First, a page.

This write-up is just to demonstrate that how one’s browser history can go off track misleading the examiner. An investigator can identify it by noticing the odd in history, sample given in Figure 2. Let’s first take a closer look at this page below (Figure 1)– the URL (says cnn.com) and the title of tab (says BBC-Homepage).
Imagine how the browser history would look like? Check out the below snapshot.
Now let’s see how that happened. Here is the little trick we did to demonstrate the idea. We set up a proxy in the browser, apply breaks and amend GET packets (see Figure 3).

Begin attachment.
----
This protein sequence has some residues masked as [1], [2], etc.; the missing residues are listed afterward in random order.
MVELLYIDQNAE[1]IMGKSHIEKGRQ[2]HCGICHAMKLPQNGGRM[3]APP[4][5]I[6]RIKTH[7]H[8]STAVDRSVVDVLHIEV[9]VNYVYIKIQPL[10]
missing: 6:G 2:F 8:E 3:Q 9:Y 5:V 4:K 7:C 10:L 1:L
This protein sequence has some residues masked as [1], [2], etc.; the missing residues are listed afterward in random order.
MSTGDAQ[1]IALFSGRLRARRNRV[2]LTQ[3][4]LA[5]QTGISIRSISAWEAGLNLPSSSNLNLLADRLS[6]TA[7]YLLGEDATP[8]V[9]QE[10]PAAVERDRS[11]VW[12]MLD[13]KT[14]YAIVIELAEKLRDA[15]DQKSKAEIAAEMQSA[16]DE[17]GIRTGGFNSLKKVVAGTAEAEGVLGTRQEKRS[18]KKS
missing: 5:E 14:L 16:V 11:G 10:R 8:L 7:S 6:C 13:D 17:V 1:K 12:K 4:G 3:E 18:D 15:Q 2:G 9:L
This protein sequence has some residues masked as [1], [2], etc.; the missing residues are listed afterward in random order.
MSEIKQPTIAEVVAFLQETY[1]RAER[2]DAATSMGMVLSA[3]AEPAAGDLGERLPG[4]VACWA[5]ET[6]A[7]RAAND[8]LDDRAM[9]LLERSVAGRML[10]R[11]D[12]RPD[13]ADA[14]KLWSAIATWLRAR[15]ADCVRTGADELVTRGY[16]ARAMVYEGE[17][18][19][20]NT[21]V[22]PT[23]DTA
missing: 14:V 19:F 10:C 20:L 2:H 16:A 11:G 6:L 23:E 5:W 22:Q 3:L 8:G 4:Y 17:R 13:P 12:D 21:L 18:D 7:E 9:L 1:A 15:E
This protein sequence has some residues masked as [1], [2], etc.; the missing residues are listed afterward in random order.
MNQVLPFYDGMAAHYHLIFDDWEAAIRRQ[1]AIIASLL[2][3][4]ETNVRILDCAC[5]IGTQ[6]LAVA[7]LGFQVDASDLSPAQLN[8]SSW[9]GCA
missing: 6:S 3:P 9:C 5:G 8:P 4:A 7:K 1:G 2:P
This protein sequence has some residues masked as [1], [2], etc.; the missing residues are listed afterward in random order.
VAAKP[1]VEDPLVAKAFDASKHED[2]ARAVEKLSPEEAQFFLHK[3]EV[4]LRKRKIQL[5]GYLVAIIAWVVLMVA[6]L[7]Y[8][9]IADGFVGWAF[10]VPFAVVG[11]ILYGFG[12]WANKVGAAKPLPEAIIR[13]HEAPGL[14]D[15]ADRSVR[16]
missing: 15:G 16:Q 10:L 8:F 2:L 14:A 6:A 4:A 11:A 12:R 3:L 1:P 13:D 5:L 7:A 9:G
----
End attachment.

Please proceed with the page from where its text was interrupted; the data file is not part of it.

What’s the point?
Above is just one technique of doing this, there might be other ways but the point is that being forensic investigators we should think in all directions and not just the result of the tools. Don’t ignore any inconsistency found in the logs; they might be there for some reason. Few of them might be:
- System was compromised.
- The user intentionally tried to cover the tracks.
2 thoughts on “Browser Anti Forensics”
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